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Author Topic: best travel trailer tires  (Read 9532 times)

jimmy87903

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best travel trailer tires
« on: July 21, 2015, 09:53:30 PM »
I need to know expert advice on rv trailer tires.I have read maxxis is the only way to go,and I know from keeping up with this site the maxxis tire is the best tire by far,but by owners of the maxxis how is it on dry rotting from sitting?I am a truck driver I do get a ample amount of off time.But my rv sits a good bit a year,my local tire dealer has a 6 ply tire that is a good quality tire for the money for a rv.The maxxis is more expensive which is not a problem but I am wondering how the hold up is on detoriation and dry rot from sitting? I am just wanting to get the best bang for my buck on tires so is it maxxis or can I go a cheaper route? I will probably pull my rv under 1500 miles a year,any and all advice is appreciated,thx and have a good day.

scottydl

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Re: best travel trailer tires
« Reply #1 on: July 21, 2015, 10:35:50 PM »
More important than brand is the care that the tires receive.  Proper inflation (and checking often) and avoiding overheated rubber are the best ways to maintain any RV tire, trailers included.  Add regular use to that as well... tires that sit still for months/years at a time will not have the rubber chemicals circulated, which help to keep the rubber flexible and prevent dry rot.  Some folks don't like the idea of Chinese-manufactured tires, others use them regularly and have had no problems.  It's mostly about maintenance, and 7-8 years is about the most you should safely expect out of any RV tire.
Scott, wife, 3 boys... and the dog
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- 1995 Chevrolet Suburban C2500 tow vehicle
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Busterduck

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Re: best travel trailer tires
« Reply #2 on: July 22, 2015, 07:03:40 AM »
I just bought Maxxis tires.  We have had blowouts the past two years with Carlisle.  They were only 4 years old.  One blowout ripped about a 6 to 8 foot section out of the bottom of my trailer.  Actually, that tire didn't even blow.  The tread came off and held on one end and acted as a saw to saw through the bottom of our trailer.  We were just broken after that.  $7000 worth of damage.

This year, we upgraded to Maxxis.  We leave our trailer pretty much stationary for the entire year and only take it out once a year.  This may be our problem.  I intend to NOT put the new maxxis tires on the trailer until it is time to go.  Do you think keeping them in a stable environment will be better than leaving on them on the trailer?  My rationale is that this should eliminate the possibility of flat spots and sun damage.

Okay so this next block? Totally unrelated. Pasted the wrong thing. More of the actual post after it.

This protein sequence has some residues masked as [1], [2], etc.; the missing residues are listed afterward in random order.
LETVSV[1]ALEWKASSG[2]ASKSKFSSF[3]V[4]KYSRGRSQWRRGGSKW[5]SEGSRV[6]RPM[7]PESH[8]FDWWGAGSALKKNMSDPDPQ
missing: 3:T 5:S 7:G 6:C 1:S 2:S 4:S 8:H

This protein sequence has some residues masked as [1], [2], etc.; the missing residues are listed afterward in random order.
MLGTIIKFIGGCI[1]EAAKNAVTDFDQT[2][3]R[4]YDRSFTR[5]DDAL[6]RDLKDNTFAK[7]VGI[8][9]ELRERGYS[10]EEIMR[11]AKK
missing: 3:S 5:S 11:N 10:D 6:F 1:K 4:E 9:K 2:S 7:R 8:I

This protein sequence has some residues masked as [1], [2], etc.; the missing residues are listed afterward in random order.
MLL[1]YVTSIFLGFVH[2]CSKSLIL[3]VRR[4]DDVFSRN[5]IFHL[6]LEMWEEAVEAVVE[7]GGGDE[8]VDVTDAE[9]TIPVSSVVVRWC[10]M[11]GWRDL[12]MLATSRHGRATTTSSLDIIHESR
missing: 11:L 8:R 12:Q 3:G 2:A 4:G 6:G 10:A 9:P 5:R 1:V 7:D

Lisa

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Re: best travel trailer tires
« Reply #3 on: July 22, 2015, 09:46:52 AM »
I purchased a trailer back in March of 2011 with Carlisle tires manufactured around that same time.  maybe  a few months older than the trailer and recently this May 2015 they were completely wasted.  I brought the trailer from out of storage and luckily noticed the ridiculously bulging tires that were separating.  I replaced all 4 which were all equally to an extent pretty bad the same morning we were leaving for a camping trip. 

Anyways, a couple weeks after that trip I ended up trading to a larger 5th wheel, but I think I'll be looking at switching them out around the 3-4 year mark. 
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Busterduck

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Re: best travel trailer tires
« Reply #4 on: July 22, 2015, 10:04:07 AM »
Good thing you noticed!  After the incident that ripped my trailer apart, we noticed the bulging in the other tires as well. 

Lisa

Rene T

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Re: best travel trailer tires
« Reply #5 on: July 22, 2015, 10:16:47 AM »
The biggest problem is speed. ST tires are only rated for 65 MPH. If you go over that, you're pushing your luck. Many people are switching over to LT tires. As long as they're rated the same for weight carrying capacity.
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Gizmo

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Re: best travel trailer tires
« Reply #6 on: July 22, 2015, 10:26:11 AM »
In addition to Maxxis, Goodyear seem to hold up well.  We had Goodyear on our previous and current trailer without a problem.  But as mentioned by Scottydl, more important is keeping the speed below 65mph (ST tires) and care of the tires, especially proper inflation.   As part of my maintenance program, I apply Aerospace 303 a very good UV protectant.  When parked at our home or at a campsite for more than 2-nights I cover the tires.
Regards, Bruce, Lin An, Kenji & Suki
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Gary RV_Wizard

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Re: best travel trailer tires
« Reply #7 on: July 22, 2015, 10:55:40 AM »
You ask an impossible question.  Maxxis tires are high quality and hold up very well. Whether they hold up a lot longer than those cheaper tires you mentioned is impossible to say. Some Maxxis models have a higher speed rating than the usual 65 mph max for ST tires, another plus for highway driving. Only you can determine whether those likely benefits are worth the extra cost.